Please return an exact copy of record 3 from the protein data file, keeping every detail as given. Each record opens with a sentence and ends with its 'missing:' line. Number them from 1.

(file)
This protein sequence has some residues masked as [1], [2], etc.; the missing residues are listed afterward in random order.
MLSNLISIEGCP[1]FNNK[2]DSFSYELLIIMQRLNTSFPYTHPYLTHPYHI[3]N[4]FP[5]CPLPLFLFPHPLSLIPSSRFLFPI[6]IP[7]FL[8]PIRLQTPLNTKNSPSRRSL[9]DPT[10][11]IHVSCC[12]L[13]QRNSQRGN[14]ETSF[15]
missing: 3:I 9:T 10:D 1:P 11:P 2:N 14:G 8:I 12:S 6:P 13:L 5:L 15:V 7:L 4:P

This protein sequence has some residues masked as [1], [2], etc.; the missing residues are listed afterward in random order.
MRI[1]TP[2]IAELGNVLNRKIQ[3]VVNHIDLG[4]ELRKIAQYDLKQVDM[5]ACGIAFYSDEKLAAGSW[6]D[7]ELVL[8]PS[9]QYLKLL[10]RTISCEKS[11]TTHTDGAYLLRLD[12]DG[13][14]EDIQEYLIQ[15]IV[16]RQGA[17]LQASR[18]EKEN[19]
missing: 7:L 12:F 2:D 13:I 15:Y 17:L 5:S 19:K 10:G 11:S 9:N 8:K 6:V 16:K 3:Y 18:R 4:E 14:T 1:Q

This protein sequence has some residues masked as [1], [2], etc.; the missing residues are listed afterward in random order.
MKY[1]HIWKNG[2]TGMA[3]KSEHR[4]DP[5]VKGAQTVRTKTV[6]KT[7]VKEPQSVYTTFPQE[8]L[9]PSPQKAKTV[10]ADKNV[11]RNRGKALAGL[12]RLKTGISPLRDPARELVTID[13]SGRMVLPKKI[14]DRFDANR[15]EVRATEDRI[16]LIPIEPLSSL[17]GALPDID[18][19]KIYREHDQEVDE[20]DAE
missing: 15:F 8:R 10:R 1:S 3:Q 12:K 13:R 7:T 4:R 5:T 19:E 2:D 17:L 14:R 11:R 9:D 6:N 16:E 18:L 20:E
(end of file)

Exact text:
This protein sequence has some residues masked as [1], [2], etc.; the missing residues are listed afterward in random order.
MKY[1]HIWKNG[2]TGMA[3]KSEHR[4]DP[5]VKGAQTVRTKTV[6]KT[7]VKEPQSVYTTFPQE[8]L[9]PSPQKAKTV[10]ADKNV[11]RNRGKALAGL[12]RLKTGISPLRDPARELVTID[13]SGRMVLPKKI[14]DRFDANR[15]EVRATEDRI[16]LIPIEPLSSL[17]GALPDID[18][19]KIYREHDQEVDE[20]DAE
missing: 15:F 8:R 10:R 1:S 3:Q 12:K 13:R 7:T 4:R 5:T 19:E 2:D 17:L 14:R 11:R 9:D 6:N 16:E 18:L 20:E